How a 3,000-Sq.-Ft. Addition Will Hide Behind a 5,000-Sq.-Ft. 1936 River Oaks Mansion

Aside from some interior remodeling and roof repairs, the 5,362-sq.-ft. Hilliard House on Del Monte Dr. has been mostly untouched since J. Leon Osborn built it in 1936. According to the city planning department’s historical commission: “no updates to any electrical, structural or other systems have been performed.” In February, that commission approved the owners’ application to tack an extra 3,000-sq.-ft. onto the backside of the structure. The portion they’re now set to build — adjacent to a new pool — will include a network of new living rooms on the first floor and a new master bedroom suite with an adjacent office and exercise room upstairs. An added 2-car garage should also bring the property’s parking situation up to modern speed; right now, the only garaging option is a carriage house.

The site plan above shows how the building will sit on its almost-21-acre just-over-half-acre lot after the add-on — designed by Rogelio Carrasco — is complete. Nearly everything running back adjacent to the pool is new.

Right now, the house’s backyard stretches straight back behind the rounded side tower:


The pool is planned roughly inside the green space behind the spiral staircase:

At the western edge of that lawn, the building’s addition will join the section fronted by the tall hedge in the photo above and extend all the way to the southern property line.

The drawing below shows what the house will look like from the east with its new portion. Everything to the left of the dashed vertical line is new:

The western section of the backyard is less grass and more garden:

At the corner of the house, a patio and pergola neighbor the carriage house and an adjacent utility shed:

Those features will all vanish to make way for the new garage. It’ll sit at an angle to the carriage house, forming a jagged courtyard in the southwest corner of the property:

Interior demolition work has already started as part of a full restoration the existing structure. The house is “one of very few homes in River Oaks that remain in the hands of the original family,” according to Houston’s historical commission. It passed to its current owners in 1967. The house remained in the hands of the family that originally owned it until it was bought by its current owners within the past few years.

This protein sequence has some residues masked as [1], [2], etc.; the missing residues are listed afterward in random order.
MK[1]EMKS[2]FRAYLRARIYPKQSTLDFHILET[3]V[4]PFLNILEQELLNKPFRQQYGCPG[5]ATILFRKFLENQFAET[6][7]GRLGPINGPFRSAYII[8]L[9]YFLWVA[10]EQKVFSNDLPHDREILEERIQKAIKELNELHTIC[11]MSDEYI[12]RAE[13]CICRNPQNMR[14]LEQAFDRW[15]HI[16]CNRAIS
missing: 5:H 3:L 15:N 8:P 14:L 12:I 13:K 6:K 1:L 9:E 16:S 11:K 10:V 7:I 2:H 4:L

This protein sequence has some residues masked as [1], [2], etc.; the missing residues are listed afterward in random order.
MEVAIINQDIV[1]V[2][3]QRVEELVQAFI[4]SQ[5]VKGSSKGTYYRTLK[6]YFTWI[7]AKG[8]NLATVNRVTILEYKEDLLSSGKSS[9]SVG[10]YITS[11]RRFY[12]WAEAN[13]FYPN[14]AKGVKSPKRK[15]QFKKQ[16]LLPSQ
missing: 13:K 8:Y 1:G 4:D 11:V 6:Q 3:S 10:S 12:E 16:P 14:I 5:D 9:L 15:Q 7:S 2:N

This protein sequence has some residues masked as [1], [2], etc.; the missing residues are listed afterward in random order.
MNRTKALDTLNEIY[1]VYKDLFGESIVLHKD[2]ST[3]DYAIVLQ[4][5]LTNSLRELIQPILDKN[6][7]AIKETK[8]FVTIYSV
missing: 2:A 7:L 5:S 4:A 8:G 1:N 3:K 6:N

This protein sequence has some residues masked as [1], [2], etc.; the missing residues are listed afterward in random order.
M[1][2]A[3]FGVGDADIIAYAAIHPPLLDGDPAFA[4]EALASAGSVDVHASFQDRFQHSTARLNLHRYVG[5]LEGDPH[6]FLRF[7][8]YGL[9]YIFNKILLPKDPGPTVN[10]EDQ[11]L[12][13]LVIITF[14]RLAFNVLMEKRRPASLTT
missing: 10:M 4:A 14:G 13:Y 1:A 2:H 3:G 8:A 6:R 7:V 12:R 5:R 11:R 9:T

• Hillard House Application for Certificate of Appropriateness [Houston Architectural and Historical Commission]

Photos, drawings, and site plan: Houston Architectural and Historical Commission

Hilliard House

9 Comment

  • Looking at the site plan, and common sense implies, that this is 2.1 acres rather than 21 acres.

  • I’d like to see the sell price on “21” acres in River Oaks. Lmao!! Who edited this site. Christ. Amateur Hour

  • It looks rather small for a 21 acre lot!

  • That’s a lot of additional house!
    I think it’s awesome the owner can leave the old house alone, like a museum. The family must have so many memories there.

  • We ( some of the neighbors & I ) have been wondering what the hell the new owners are going to do with this property.Thankfully , not a tear down. Signed, Mighty Oak.. ( My Native American name )

  • You are citing the 2010 application for Landmark status for the Hilliard house (by the Hilliard family), not the HAHC application for the addition. The statement “one of very few homes in River Oaks that remain in the hands of the original family,” is also incorrect. The house has sold twice in the last few years. First set of people got cold feet dealing with HAHC (despite HAHC member David Bucek working on plans for an addition/remodel). New owners will get it done, however, and it should be beautiful when complete. It’s also a 22,500 sf lot…roughly half an acre.

  • I do realize this would be totally immaterial to somebody who can afford River Oaks, but when I see all that square footage added, my thought is: you’ve now permanently doubled the things on your To-Do list, the time you must spend shopping, the number of days in a year you wait for a repairman, and just the headspace you have to devote to your dwelling.

  • 8,300 square foot house and no master bedroom on the first floor? maybe they should have added another 6000 sf.

  • What a beautiful house! And definitely time for an update after all those years. So grateful the new owners are honoring the history by keeping the original house basically in tact and preserving the unique look. That’s really a gift to the neighborhood and so rare. I love especially that the new garage will not be visible from the street–really cool keeping the carriage house look of the original. With gaping garage holes front and center on the townhomes that are mowing down our historic neighborhoods, it’s refreshing to see the past given a renewed space to breathe.